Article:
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The Angels have reached agreement on a one-year deal to avoid arbitration with righty Kevin Jepsen, the reliever's representatives at Beverly Hills Sports Council tweeted. Jepsen will earn $1.4625MM, tweets Alden Gonzalez of MLB.com.
Jepsen's deal pays him the exact midpoint between the two sides' filing numbers. He had been projected by MLBTR contributor Matt Swartz to land at $1.4MM. Jepsen managed only a 4.50 ERA in 36 innings last year for the Halos, though he did put up a 9.0 K/9. In 2012, Jepsen threw 44 2/3 innings of 3.02 ERA ball.
Here are a few updates on some free agent situations around baseball:
- The Orioles expect their payroll to top $100MM, tweets Ken Rosenthal of FOX Sports, though it remains to be seen how much over that threshold the club will go. As things stand, Baltimore's player salaries add up to about $85MM, leaving plenty of room to add.
- Right now, the O's remain in contact with Nelson Cruz, A.J. Burnett, and Fernando Rodney, Rosenthal tweets. The team could also be involved on Ubaldo Jimenez and Ervin Santana if they fail to land Burnett, says Rosenthal.
- Free agent starter Bronson Arroyo has asked at least one club for a three-year deal within the last two weeks, tweets Buster Olney of ESPN.com. The durable veteran recently said he had yet to receive an offer, though it could be that he is only willing to field longer-term offers at the present time.
- Lefty Chris Capuano has dropped his ask from two years to one, Olney tweets. The 35-year-old should be an attractive option on a single-season commitment.
11:59am: Brown has elected free agency, reports Cotillo (via Twitter).
JANUARY 31, 8:28am: Brown has been outrighted to the A's Triple-A affiliate, according to the Pacific Coast League transactions page. The outfielder has yet to decide whether to elect free agency or accept the assignment (and qualify for free agency at season's end, if he is not put on the 40-man in the interim), tweets Chris Cotillo of MLBDailyDish.com. Because he has been outrighted previously, Brown has the right to refuse the assignment.
JANUARY 22: The A's announced that they've designated outfielder Corey Brown for assignment in order to free a 40-man roster spot for southpaw Eric O'Flaherty, whose previously reported two-year deal has been announced.
Brown, 28, is a career .175/.250/.400 batter in 45 Major League plate appearances. At the Triple-A level, he's slashed .254/333/.461 in 1602 career plate appearances. Brown was originally drafted by Oakland before being included in a deal with the Nationals that netted Josh Willingham. The A's took Brown in the supplemental round of the 2007 draft as compensation for the loss of Frank Thomas.
Crow has had three sturdy years for the Royals before reaching arbitration eligibility, combining for a 3.19 ERA over 174 2/3 innings with 9.0 K/9 against 3.9 BB/9. Crow's 2014 salary lands just under the $1.49MM midpoint between the two sides' filing figures. It falls a good bit shy of the $1.9MM projection from MLBTR contributor Matt Swartz.
Gonzalez has seen just over 200 plate appearances for the Brewers over the past two seasons. He was off to a nice start to the 2012 campaign when a knee injury ended his year. He struggled to a .177/.203/.230 line in 118 plate appearances last year before Milwaukee cut ties.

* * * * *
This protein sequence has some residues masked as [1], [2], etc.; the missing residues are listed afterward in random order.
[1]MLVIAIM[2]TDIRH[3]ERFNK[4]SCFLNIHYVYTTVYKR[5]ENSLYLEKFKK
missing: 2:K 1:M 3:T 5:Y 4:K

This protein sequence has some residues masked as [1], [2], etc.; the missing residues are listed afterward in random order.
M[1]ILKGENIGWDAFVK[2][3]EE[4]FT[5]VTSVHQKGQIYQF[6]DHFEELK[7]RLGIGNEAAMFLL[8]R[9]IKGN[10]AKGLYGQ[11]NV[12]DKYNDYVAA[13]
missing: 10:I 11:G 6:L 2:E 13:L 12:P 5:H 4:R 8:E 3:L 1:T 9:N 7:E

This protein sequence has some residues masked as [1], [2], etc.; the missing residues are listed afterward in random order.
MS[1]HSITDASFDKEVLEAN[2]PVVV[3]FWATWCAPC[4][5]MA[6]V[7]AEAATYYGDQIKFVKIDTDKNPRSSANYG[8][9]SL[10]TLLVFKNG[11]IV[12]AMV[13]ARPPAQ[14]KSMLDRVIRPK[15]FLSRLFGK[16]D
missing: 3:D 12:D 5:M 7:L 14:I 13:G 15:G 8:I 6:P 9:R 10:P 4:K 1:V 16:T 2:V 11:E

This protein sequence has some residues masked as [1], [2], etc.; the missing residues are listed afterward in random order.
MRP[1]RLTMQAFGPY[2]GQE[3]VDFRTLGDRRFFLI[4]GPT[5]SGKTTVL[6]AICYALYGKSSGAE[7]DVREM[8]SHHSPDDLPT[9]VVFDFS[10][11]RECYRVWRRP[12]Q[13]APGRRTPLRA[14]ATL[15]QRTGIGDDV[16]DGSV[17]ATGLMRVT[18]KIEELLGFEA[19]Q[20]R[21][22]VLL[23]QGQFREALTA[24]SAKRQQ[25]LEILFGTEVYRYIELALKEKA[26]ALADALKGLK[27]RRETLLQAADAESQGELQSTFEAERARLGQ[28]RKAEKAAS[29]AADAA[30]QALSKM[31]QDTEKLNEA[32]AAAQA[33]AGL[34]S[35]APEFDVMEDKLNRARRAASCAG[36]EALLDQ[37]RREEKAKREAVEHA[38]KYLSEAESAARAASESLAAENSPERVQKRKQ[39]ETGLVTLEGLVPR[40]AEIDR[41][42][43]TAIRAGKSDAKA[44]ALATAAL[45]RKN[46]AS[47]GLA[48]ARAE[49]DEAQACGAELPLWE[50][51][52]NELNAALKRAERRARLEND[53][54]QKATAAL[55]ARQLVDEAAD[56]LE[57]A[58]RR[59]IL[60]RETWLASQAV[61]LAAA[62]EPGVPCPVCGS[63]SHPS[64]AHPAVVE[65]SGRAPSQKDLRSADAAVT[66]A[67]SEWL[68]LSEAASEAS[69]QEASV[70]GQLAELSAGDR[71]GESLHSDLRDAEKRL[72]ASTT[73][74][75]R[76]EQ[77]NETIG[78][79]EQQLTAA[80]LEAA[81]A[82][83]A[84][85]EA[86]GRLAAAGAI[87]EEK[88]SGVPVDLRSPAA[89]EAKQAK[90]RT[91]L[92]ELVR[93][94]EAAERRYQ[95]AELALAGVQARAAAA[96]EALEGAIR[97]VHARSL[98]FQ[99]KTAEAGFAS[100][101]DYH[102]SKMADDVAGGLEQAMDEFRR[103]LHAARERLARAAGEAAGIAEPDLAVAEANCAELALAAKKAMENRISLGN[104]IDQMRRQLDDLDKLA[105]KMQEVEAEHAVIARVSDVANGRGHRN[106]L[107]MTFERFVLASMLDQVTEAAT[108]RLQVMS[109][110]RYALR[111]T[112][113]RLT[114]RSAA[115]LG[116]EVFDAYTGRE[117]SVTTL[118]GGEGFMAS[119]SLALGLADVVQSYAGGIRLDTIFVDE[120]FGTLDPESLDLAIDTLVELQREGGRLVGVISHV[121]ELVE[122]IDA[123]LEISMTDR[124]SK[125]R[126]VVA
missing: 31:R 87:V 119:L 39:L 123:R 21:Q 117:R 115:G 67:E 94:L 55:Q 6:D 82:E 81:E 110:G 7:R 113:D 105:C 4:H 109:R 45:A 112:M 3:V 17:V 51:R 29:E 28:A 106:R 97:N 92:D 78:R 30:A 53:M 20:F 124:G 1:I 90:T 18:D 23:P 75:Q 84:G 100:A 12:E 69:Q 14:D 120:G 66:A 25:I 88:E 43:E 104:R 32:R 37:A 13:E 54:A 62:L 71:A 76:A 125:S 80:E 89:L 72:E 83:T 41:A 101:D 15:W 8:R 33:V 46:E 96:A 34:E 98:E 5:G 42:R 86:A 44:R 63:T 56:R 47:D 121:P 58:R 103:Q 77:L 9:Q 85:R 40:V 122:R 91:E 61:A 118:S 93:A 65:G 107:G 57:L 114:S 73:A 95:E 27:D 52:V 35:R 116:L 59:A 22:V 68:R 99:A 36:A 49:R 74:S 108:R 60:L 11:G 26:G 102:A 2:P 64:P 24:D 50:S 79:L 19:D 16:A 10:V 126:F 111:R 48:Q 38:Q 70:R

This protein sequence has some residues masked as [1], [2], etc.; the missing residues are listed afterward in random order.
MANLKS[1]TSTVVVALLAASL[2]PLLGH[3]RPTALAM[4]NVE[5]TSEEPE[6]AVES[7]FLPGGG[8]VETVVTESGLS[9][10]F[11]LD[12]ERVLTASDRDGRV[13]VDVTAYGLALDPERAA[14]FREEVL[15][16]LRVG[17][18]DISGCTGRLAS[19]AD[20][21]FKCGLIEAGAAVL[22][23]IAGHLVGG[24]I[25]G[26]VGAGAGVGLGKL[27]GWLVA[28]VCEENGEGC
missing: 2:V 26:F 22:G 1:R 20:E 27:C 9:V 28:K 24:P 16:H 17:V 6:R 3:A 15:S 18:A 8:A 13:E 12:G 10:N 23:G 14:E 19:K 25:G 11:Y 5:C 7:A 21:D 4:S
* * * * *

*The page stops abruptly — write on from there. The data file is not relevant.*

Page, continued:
The Marlins have signed outfielder Reed Johnson to a minor league deal with a Spring Training invite, the club announced. The 37-year-old, right-handed swinging Johnson has played in 11 big league seasons.
Last year, with the Braves, Johnson struggled to a .244/.311/.341 line in just 136 plate appearances, leading the club to decline his $1.6MM option and instead pay him a $150K buyout. He was much better over the previous two seasons, however, combining to log 554 plate appearances while slashing .299/.342/.431.
The Marlins, of course, have plenty of interesting young outfielders, the oldest and most-established of whom — Giancarlo Stanton — is only 24. Before today's signing, the grizzled veteran of the outfield corps was Brian Bogusevic, who is 29 and has yet to qualify for arbitration. While the club figures to give plenty of playing time to its younger group, Johnson should bring veteran presence, depth, and some healthy spring competition.
FRIDAY: Berardino clarifies (via Twitter) that Gurrier's deal does contain the standard contract language of a Type XX(B) free agent, meaning he can opt out on June 1st if he is not on the MLB roster by that time.
As Berardino further reports, Guerrier would earn $1MM if he earns a MLB roster spot. He can also make up to $1MM more through incentives, with $250K bonuses triggered upon his 45th, 50th, 55th, and 60th appearances.
WEDNESDAY, 8:14pm: Guerrier's contract doesn't contain a clause that would allow him to opt out of the deal if he isn't in the Major Leagues by a certain day, Mike Berardino of the St. Paul Pioneer Press tweets.
11:31am: The Twins announced that they've brought back another familiar face, signing right-hander Matt Guerrier to a minor league deal with an invitation to Spring Training. Guerrier is a client of Pro Star Management, Inc.
Guerrier, 35, broke into the Majors with the Twins in 2004 as a 25-year-old and enjoyed the best years of his career with Minnesota. The Kent State product posted a strong 3.38 ERA in 472 innings of relief in his first run with the Twins, twice leading the league in appearances. He went on to sign a three-year, $12MM contract with the Dodgers, but elbow injuries limited him to just 110 innings in two-and-a-half years with Los Angeles. He was eventually designated for assignment and flipped to the Cubs in a swap that sent Carlos Marmol to the Dodgers.
Guerrier is the third former Twin that Minnesota has signed to a minor league deal this offseason, as they've also brought back Jason Kubel and Jason Bartlett. Guerrier, whose season ended in August due to flexor tendon surgery, will look to work his way into a Twins bullpen that figures to be led by All-Star closer Glen Perkins and setup man Jared Burton.
Guerrier drew interest from seven to eight other clubs this offseason, agent Joe Bick told MLBTR, but the familiarity with the Twins' coaching staff and front office as well as the mutual respect the two sides share for one another led to the decision to return to Minneapolis. "In conversations we had with Matt about the whole picture, the decision to return to Minnesota felt right. We're excited about the opportunity."